Sunday’s readings all look to the future. God, speaking to the Jewish exiles in Babylon through the prophet Ezekiel, promises that he will “rescue them from every place where they were scattered.” St. Paul envisions the resurrection of the dead and the end of time when Jesus “hands over the kingdom to his God and Father.” Finally the Gospel is a parable in which Jesus speaks of the final judgment “when the Son of Man comes in his glory.”
For a year now we have heard the Scriptures from Cycle A which feature the Gospel of Matthew. Within that cycle the church unfolded “the whole mystery of Christ, from his incarnation and birth until his ascension, the day of Pentecost and the expectation the blessed hope of the Lord’s return” (The Constitution on the Sacred Liturgy, #102..
Next week we begin a new cycle as we celebrate the first Sunday of Advent. The change to the “new” year is not like the break from one civil year to the next. Liturgical years flow from one into the next. They move more like a seamless, ascending spiral. The prayers and Scriptures of the past few weeks have moved us toward a consideration of the last days. Just as the readings for this Sunday look to the future, so will next week’s. The movement of one year to the next is more of a transition than an ending and then a beginning.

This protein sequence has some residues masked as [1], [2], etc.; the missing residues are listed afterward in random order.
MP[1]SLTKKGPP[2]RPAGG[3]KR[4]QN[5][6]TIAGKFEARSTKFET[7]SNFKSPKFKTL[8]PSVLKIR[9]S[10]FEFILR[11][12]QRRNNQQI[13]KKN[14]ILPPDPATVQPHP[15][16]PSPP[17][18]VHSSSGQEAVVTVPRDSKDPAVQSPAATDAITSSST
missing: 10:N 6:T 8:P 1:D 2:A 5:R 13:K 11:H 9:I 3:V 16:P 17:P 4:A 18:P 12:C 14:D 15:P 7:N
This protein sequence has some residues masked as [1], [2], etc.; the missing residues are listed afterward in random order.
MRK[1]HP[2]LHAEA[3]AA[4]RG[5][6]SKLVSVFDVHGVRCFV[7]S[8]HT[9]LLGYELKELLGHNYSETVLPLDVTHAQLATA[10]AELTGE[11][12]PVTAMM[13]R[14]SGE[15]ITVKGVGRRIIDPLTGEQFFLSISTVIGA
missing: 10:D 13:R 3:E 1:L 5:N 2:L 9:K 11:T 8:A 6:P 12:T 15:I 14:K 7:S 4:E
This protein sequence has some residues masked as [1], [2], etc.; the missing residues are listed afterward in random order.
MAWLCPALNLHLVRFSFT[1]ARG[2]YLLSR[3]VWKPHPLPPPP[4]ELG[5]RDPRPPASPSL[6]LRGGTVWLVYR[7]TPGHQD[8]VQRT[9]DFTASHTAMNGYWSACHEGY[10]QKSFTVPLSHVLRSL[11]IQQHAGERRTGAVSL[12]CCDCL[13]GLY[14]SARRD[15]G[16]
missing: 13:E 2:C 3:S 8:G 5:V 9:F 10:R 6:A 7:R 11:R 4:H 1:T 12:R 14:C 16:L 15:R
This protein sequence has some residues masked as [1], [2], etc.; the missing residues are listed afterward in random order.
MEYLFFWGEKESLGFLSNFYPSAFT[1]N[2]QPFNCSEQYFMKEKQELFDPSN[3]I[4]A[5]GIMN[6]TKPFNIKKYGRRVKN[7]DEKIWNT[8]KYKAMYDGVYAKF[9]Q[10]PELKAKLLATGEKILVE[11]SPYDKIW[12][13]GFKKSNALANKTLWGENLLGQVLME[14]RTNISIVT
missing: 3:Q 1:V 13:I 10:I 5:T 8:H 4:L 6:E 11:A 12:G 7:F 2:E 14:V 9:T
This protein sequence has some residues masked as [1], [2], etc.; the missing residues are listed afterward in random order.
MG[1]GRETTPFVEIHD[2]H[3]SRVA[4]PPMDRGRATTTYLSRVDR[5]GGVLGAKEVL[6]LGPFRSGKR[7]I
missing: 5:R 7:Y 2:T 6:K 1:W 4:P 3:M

It seems fitting that such a spiritual transition comes at this time of the year. Nature around us has changed dramatically from green abundance to bright colors to bare branches. Warmth and daylight have visibly diminished and will continue to do so as we approach the shortest day of the year, the winter solstice.
Next week we will put away the A cycle readings of Matthew to welcome the Gospel of Mark. We will also use the prayers of the new Missal for the first time at Mass — another transition, which will ask of us to use new words for our communal prayer.
So, all these transitions, experienced each year at this time, continue in our lives and prod us to move forward from the world as we know it toward the world to be made new. As we make these transitions and allow the grace of each yearly cycle to enter us, we gradually change and become more like those who recognize their king in the needs of others, invited to “inherit the kingdom prepared for you from the foundation of the world.”
Johnston is the former director of worship at St. Francis of Assisi Parish, Manitowoc.